Abstract: Background Plasmodium vivax shows a small prevalence in West and Central Africa due to the high prevalence of Duffy negative people. However, Duffy negative individuals infected with P. vivax have been reported in areas of high prevalence of Duffy positive people who may serve as supply of P. vivax strains able to invade Duffy negative erythrocytes. We investigated the presence of P. vivax in two West African countries, using blood samples and mosquitoes collected during two on-going studies. Methodology/Findings Blood samples from a total of 995 individuals were collected in seven villages in Angola and Equatorial Guinea, and 820 Anopheles mosquitoes were collected in Equatorial Guinea. Identification of the Plasmodium species was achieved by nested PCR amplification of the small-subunit rRNA genes; P. vivax was further characterized by csp gene analysis. Positive P. vivax-human isolates were genotyped for the Duffy blood group through the analysis of the DARC gene. Fifteen Duffy-negative individuals, 8 from Equatorial Guinea (out of 97) and 7 from Angola (out of 898), were infected with two different strains of P. vivax (VK210 and VK247). Conclusions In this study we demonstrated that P. vivax infections were found both in humans and mosquitoes, which means that active transmission is occurring. Given the high prevalence of infection in mosquitoes, we may speculate that this hypnozoite-forming species at liver may not be detected by the peripheral blood samples analysis. Also, this is the first report of Duffy negative individuals infected with two different strains of P. vivax (VK247 and classic strains) in Angola and Equatorial Guinea. This finding reinforces the idea that this parasite is able to use receptors other than Duffy to invade erythrocytes, which may have an enormous impact in P. vivax current distribution.
Microscopy and molecular biology for the diagnosis and evaluation of malaria in a hospital in a rural area of Ethiopia
Maria A Santana-Morales, Raquel N Afonso-Lehmann, Maria A Quispe, Francisco Reyes, Pedro Berzosa, Agustin Benito, Basilio Valladares, Enrique Martinez-Carretero
Malaria Journal , 2012, DOI: 10.1186/1475-2875-11-199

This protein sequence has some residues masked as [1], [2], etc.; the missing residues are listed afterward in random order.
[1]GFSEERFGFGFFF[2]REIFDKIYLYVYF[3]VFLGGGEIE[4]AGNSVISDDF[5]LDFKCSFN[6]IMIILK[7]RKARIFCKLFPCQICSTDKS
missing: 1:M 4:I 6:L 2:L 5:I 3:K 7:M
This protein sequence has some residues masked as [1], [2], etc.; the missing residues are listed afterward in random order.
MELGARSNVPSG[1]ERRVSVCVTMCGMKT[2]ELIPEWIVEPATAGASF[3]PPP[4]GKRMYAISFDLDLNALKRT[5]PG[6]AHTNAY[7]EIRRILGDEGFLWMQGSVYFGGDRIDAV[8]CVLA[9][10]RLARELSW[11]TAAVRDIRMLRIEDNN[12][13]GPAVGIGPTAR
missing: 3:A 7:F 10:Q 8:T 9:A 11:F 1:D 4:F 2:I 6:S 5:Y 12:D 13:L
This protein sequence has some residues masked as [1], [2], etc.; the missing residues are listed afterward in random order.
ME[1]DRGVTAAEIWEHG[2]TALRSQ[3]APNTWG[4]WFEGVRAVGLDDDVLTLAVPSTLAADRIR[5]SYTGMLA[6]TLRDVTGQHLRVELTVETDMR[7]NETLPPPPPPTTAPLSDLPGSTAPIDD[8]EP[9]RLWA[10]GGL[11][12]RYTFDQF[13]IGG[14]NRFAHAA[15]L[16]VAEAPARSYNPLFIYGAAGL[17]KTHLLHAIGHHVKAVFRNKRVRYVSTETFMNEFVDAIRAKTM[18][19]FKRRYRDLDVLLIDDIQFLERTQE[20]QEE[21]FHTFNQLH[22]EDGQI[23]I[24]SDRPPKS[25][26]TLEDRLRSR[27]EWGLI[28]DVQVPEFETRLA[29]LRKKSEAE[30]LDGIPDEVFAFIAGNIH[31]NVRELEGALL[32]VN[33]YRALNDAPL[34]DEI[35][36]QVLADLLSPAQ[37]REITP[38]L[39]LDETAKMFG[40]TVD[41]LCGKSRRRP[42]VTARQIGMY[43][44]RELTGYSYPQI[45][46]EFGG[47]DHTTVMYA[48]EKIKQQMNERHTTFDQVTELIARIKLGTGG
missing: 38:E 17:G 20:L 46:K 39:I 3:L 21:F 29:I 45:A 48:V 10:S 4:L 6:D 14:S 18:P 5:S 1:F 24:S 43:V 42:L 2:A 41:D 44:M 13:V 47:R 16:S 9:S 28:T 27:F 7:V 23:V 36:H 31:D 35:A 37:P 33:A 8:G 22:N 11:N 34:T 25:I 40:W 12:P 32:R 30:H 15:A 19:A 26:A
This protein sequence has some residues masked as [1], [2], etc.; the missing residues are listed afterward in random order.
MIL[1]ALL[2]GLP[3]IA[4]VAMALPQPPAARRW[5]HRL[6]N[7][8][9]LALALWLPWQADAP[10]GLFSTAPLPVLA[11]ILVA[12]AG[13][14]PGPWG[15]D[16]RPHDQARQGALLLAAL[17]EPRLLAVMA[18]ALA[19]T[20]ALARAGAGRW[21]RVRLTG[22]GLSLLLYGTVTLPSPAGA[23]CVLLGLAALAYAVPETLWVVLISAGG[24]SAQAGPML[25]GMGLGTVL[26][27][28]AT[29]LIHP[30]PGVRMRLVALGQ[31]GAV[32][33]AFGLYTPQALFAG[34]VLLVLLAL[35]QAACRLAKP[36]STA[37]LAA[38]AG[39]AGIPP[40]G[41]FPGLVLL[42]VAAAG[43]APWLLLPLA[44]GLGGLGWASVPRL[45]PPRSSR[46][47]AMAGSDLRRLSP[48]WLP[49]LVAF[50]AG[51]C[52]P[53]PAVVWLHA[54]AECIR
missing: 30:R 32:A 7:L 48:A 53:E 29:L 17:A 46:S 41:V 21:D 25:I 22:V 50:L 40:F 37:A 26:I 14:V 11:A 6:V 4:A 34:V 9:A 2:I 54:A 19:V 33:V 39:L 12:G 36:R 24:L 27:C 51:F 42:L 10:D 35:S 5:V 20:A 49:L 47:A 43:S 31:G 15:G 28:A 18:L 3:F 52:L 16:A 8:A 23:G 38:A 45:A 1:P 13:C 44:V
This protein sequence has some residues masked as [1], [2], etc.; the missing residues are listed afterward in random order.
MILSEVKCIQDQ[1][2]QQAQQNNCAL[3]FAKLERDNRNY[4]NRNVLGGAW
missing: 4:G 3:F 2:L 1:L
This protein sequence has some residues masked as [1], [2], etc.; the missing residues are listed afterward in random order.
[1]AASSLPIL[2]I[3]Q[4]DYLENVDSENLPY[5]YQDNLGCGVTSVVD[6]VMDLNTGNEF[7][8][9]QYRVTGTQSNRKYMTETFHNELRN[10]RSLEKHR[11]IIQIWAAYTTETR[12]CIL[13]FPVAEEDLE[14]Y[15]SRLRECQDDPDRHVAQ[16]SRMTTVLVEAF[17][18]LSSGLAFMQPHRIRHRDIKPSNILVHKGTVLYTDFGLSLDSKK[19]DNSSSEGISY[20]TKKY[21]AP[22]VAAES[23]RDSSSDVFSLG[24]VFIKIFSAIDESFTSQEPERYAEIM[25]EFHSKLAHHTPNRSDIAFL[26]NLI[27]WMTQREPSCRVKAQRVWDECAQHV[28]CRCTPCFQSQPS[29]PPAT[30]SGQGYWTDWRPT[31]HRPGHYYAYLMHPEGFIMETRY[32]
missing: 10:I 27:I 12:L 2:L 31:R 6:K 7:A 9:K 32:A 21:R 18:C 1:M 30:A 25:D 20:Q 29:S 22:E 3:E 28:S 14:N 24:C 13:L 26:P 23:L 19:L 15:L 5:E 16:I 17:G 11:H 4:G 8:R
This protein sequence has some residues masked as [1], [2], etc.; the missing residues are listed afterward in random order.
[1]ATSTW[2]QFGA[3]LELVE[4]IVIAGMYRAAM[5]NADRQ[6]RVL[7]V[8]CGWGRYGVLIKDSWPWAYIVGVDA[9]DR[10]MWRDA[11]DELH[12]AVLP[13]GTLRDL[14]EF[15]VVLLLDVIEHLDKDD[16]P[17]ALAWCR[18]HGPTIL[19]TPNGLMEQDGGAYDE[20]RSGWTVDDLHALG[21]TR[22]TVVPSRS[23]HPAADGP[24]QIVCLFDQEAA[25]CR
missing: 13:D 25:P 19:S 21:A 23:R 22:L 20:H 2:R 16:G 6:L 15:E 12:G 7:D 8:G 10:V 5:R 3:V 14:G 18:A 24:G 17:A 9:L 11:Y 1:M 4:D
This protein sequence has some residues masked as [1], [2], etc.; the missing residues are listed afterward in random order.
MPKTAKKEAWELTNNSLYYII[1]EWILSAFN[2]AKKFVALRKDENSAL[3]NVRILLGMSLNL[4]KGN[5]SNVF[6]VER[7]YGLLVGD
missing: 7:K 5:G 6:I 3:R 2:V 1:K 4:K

Abstract: A cross-sectional survey of 471 individuals was carried out in a hospital in the rural area of Gambo (Ethiopia). Blood samples were prepared for microscopic observation and collected in filter paper for Seminested-Multiplex PCR (SnM-PCR) and real time PCR (qPCR) testing. The SnM-PCR was considered as the gold standard technique and compared with the rest. Thus, agreement between SnM-PCR and LM was determined by calculating Kappa Statistics and correlation between LM and qPCR quantification was calculated by pair-wise correlation co-efficient.Samples analysed by LM and SnM-PCR were positive for Plasmodium sp. 5.5% and 10.5%, respectively. Sensitivity was 52.2% by LM and 70% by qPCR. Correlation co-efficient between microscopy counts and qPCR densities for Plasmodium vivax was R2?=?0.586. Prevalence was estimated at 7% (95% CI: 4.7–9.3). Plasmodium vivax was the dominant species detected and the difference was statistically significant (χ2?=?5.121 p?<?0.05). The highest prevalence of the parasite (10.9%) was observed in age groups under 15?years old.Accurate malaria diagnostic methods have a great effect in the reduction of the number of malaria-infected individuals. SnM-PCR detection of malaria parasites may be a very useful complement to microscopic examination in order to obtain the real prevalence of each Plasmodium species. Although SnM-PCR shows that it is a good tool for the determination of Plasmodium species, today light microscopy remains the only viabletool for malaria diagnosis in developing countries. Therefore, re-inforcement in the training of microscopists is essential for making the correct diagnosis of malaria. Plasmodium vivax was the predominant species in Gambo, a meso-endemic area for this species.